One of the first steps to consider when implementing a litigation hold is the creation of "forensic images" of identified custodians' hard drives. This is the only way to fully preserve the data residing on the hard drives. It may be prudent from the start to image the hard drives of those people who are most likely to be of interest to the matter at hand. It is not economically or practically feasible to image every employee's computer, so a line will have to be drawn somewhere. The Federal Rules of Civil Procedure provide for reasonableness in the demands placed upon companies to retain and search documents.5 Setting the scope for production is, again, a decision for counsel.

No matter how many hard drives are imaged, a hold notice needs to be issued to all people who potentially possess relevant documents, as determined by counsel in the context of the discovery request, or as negotiated with opposing counsel at the Rule 26(f) conference. The notice should tell them to preserve any information they have, in either paper or electronic format, that might be relevant to the issues in dispute, including network files, voice mails, hard copy documents, etc.

Based on recent cases, a simple hold notice is not sufficient for attorneys to fulfill their responsibilities when it comes to discovery responses. They also must follow up with the individual recipients to ensure that they are retaining the potentially responsive records. For those who do not respond to the notice, the lawyers may need to escalate their efforts to communicate the hold, for example, by placing a direct call to the individuals if e-mail messages go unanswered.

Additionally, the follow-up plan often includes interviews with the individual notice recipients. The interview would focus on how the person uses e-mail and other electronic tools so that the attorneys can ascertain whether the preservation notice, if followed to the letter, will result in the preservation of all potentially relevant information.

As the litigation proceeds, the lawyers will then collect the data that the individuals have retained in order to review it and eventually to produce those records that are responsive to the request.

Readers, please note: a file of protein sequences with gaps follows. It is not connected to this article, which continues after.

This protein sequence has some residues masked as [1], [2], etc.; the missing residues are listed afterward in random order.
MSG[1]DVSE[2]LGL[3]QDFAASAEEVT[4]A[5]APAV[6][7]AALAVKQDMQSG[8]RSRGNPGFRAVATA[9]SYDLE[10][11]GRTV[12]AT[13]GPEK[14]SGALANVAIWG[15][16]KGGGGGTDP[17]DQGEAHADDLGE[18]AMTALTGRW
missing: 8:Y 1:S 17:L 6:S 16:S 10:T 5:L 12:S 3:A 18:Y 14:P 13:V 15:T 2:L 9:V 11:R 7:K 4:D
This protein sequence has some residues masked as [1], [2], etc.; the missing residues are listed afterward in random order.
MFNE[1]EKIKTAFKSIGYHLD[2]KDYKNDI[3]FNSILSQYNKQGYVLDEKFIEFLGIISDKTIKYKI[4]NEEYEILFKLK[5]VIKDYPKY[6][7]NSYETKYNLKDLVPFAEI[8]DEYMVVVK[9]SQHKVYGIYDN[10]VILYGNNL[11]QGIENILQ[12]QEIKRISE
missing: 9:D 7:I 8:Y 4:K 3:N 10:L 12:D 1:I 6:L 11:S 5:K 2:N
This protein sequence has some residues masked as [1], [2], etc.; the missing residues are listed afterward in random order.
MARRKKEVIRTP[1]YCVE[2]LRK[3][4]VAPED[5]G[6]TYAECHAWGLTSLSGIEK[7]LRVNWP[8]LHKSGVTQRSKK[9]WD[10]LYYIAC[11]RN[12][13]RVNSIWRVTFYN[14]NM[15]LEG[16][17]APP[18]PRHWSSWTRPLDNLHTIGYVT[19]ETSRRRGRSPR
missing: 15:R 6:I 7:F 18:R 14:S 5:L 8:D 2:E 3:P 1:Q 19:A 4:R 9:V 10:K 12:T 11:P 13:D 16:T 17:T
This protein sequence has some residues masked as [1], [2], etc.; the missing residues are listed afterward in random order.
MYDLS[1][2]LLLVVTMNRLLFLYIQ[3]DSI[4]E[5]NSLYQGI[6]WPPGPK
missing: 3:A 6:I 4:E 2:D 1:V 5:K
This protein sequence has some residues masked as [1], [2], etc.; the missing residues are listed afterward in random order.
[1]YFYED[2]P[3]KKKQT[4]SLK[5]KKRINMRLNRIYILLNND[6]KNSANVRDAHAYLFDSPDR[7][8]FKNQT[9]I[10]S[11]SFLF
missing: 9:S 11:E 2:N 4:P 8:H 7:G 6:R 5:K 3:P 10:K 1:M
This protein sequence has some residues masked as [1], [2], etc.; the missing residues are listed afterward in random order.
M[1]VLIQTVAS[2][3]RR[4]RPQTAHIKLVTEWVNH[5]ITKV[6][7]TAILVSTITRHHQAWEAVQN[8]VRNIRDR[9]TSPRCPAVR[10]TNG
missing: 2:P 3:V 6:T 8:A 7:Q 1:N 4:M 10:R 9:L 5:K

The goal of this entire process is to increase efficiency in document production associated with litigation and to thereby reduce the company's - and the lawyers' - risk. This risk can take the form of cost associated with litigation as well as the potential for a huge judgment if errors occur.

If done correctly, an investment up-front of time and dollars to establish a plan and streamline data collection can save millions if not billions in litigation fees and judgments.

1 The Sedona Conference Working Group Series is the next phase in the evolution of The Sedona Conference from a forum for advanced dialogue to an open think-tank confronting some of the most challenging issues faced by our legal system today. The new special project team is a part of WG1: Electronic Document Retention and Production. WG1 is charged with the development of principles and best practices recommendations for electronic document retention and production. For more information, go to www.sedonaconference .org.

2 Zubulake v. UBS Warburg, 2004 WL 1620866 (S.D.N.Y. July 20, 2004).

3 Zubulake v. UBS Warburg, 2004 WL 1620866 (S.D.N.Y. July 20, 2004).

4 Zubulake v. UBS Warburg, 220 F.R.D. 212 (S.D.N.Y. 2003).

5 Fed. R. Civ. P. 26(c) ("undue burden or expense").

Eric Schwarz is the national leader of the Legal Technology practice within Ernst & Young's Investigative & Dispute Services practice. He is a participant in the Sedona Conference Working Group on Best Practices for Electronic Document Retention and Production. He will lead the Litigation Hold Special Project Team with Ashish Prasad from Mayer, Brown, Rowe & Maw and Elizabeth Cabraser of Lieff, Cabraser, Heinmann & Bernstein. David Wetmore, a principal in Ernst &Young's Investigative &Dispute Services practice, assisted in the writing of this article.

Please email the author at eric.schwarz@ey.com with questions about this article.